Temporal correlation between postreperfusion complement deposition and severe primary graft dysfunction in lung allografts

Emily Cerier, Chitaru Kurihara, Taisuke Kaiho, Takahide Toyoda, Adwaiy Manerikar, Viswajit Kandula, Benjamin Thomae, Yuriko Yagi, Anjana Yeldandi, Samuel Kim, Diego Avella-Patino, John Pandolfino, Harris Perlman, Benjamin Singer, G. R. Scott Budinger, Kalvin Lung, Borislav Alexiev, Ankit Bharat*

*Corresponding author for this work

Research output: Contribution to journalArticlepeer-review


Growing evidence implicates complement in the pathogenesis of primary graft dysfunction (PGD). We hypothesized that early complement activation postreperfusion could predispose to severe PGD grade 3 (PGD-3) at 72 hours, which is associated with worst posttransplant outcomes. Consecutive lung transplant patients (n = 253) from January 2018 through June 2023 underwent timed open allograft biopsies at the end of cold ischemia (internal control) and 30 minutes postreperfusion. PGD-3 at 72 hours occurred in 14% (35/253) of patients; 17% (44/253) revealed positive C4d staining on postreperfusion allograft biopsy, and no biopsy-related complications were encountered. Significantly more patients with PGD-3 at 72 hours had positive C4d staining at 30 minutes postreperfusion compared with those without (51% vs 12%, P < .001). Conversely, patients with positive C4d staining were significantly more likely to develop PGD-3 at 72 hours (41% vs 8%, P < .001) and experienced worse long-term outcomes. In multivariate logistic regression, positive C4d staining remained highly predictive of PGD-3 (odds ratio 7.92, 95% confidence interval 2.97-21.1, P < .001). Hence, early complement deposition in allografts is highly predictive of PGD-3 at 72 hours. Our data support future studies to evaluate the role of complement inhibition in patients with early postreperfusion complement activation to mitigate PGD and improve transplant outcomes.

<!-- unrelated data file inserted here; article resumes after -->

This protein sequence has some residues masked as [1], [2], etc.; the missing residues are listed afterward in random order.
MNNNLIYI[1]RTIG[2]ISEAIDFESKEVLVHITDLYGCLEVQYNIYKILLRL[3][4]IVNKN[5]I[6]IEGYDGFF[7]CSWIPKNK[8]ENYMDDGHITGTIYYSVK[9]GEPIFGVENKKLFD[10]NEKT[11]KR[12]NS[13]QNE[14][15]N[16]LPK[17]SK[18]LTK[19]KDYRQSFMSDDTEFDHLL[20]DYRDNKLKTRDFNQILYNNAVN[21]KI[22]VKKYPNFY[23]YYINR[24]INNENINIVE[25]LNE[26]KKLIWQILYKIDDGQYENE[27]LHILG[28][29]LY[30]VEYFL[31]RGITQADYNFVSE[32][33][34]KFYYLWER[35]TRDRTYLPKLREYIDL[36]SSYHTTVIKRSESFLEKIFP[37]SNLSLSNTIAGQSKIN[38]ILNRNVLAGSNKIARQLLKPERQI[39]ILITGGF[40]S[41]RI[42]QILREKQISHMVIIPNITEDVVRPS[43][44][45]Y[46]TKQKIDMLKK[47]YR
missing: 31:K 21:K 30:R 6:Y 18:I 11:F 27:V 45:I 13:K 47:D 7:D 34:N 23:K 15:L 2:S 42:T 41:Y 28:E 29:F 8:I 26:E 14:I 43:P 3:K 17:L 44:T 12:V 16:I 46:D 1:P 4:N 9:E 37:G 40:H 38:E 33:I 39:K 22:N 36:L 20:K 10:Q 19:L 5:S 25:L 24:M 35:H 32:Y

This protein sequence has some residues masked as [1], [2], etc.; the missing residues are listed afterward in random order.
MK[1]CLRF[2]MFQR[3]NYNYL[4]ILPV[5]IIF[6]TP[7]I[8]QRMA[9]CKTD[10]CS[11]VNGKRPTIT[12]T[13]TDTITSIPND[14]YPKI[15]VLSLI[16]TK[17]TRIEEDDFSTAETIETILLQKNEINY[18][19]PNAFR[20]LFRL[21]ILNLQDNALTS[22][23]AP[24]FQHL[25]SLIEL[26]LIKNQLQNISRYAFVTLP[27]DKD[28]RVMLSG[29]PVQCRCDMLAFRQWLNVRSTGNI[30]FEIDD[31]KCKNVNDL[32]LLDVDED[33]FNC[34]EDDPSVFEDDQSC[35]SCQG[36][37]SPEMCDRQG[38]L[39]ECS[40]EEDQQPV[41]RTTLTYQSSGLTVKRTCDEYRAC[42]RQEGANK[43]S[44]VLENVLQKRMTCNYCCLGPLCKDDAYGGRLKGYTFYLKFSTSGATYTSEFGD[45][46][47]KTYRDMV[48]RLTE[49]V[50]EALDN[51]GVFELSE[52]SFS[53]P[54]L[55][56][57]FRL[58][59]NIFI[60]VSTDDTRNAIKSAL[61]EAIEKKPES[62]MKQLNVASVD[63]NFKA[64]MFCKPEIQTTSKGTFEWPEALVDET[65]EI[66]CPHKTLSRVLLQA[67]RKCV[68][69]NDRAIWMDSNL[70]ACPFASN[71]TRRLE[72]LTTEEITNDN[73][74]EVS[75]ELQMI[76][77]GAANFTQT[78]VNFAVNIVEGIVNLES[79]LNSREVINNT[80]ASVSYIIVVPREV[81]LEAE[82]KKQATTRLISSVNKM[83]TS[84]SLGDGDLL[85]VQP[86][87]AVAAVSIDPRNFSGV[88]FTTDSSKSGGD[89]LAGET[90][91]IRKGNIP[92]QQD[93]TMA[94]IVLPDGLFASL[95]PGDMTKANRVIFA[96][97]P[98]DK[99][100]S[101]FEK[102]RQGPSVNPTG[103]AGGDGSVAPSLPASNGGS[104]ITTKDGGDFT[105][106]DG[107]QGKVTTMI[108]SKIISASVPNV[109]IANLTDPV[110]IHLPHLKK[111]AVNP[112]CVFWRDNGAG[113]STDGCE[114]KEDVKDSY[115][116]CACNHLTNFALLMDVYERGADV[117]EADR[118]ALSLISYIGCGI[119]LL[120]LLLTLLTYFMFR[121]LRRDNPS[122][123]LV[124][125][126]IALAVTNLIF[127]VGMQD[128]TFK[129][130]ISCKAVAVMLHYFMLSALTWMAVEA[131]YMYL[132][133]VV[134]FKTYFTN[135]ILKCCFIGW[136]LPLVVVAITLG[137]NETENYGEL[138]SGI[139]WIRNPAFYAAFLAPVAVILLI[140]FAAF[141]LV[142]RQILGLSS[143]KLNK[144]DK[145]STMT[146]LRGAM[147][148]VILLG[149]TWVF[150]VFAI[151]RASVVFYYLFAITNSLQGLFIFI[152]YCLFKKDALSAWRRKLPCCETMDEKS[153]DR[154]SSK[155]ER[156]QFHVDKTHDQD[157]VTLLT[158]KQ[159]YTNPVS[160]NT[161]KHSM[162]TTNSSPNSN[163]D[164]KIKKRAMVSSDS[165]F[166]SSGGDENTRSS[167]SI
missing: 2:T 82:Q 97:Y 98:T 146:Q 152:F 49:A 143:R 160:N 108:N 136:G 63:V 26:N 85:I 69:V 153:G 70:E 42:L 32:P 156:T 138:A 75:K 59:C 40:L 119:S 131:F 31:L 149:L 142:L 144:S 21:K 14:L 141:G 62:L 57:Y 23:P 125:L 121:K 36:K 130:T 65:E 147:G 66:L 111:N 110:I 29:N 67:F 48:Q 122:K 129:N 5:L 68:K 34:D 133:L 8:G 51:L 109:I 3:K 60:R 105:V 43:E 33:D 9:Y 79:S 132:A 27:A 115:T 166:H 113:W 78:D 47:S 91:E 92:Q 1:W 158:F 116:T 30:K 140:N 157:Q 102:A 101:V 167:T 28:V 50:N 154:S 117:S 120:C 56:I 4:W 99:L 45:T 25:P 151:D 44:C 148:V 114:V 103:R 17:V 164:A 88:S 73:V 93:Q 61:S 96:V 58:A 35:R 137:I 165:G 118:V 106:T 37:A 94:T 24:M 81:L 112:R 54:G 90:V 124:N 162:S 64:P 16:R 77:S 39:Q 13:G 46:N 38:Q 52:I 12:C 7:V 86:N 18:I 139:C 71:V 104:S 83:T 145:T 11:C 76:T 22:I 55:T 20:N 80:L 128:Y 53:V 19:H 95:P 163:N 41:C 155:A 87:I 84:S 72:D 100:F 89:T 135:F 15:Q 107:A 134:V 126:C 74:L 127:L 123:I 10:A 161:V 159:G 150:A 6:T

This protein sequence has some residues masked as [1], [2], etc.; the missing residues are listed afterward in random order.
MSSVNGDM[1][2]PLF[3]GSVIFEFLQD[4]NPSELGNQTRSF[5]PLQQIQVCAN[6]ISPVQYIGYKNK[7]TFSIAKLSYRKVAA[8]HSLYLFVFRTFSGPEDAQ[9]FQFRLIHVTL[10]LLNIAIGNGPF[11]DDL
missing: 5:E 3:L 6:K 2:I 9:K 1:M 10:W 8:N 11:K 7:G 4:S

Original languageEnglish (US)
Pages (from-to)577-590
Number of pages14
JournalAmerican Journal of Transplantation
Issue number4
StatePublished - Apr 2024


  • lung allografts
  • lung transplant
  • primary graft dysfunction

ASJC Scopus subject areas

  • Transplantation
  • Pharmacology (medical)
  • Immunology and Allergy


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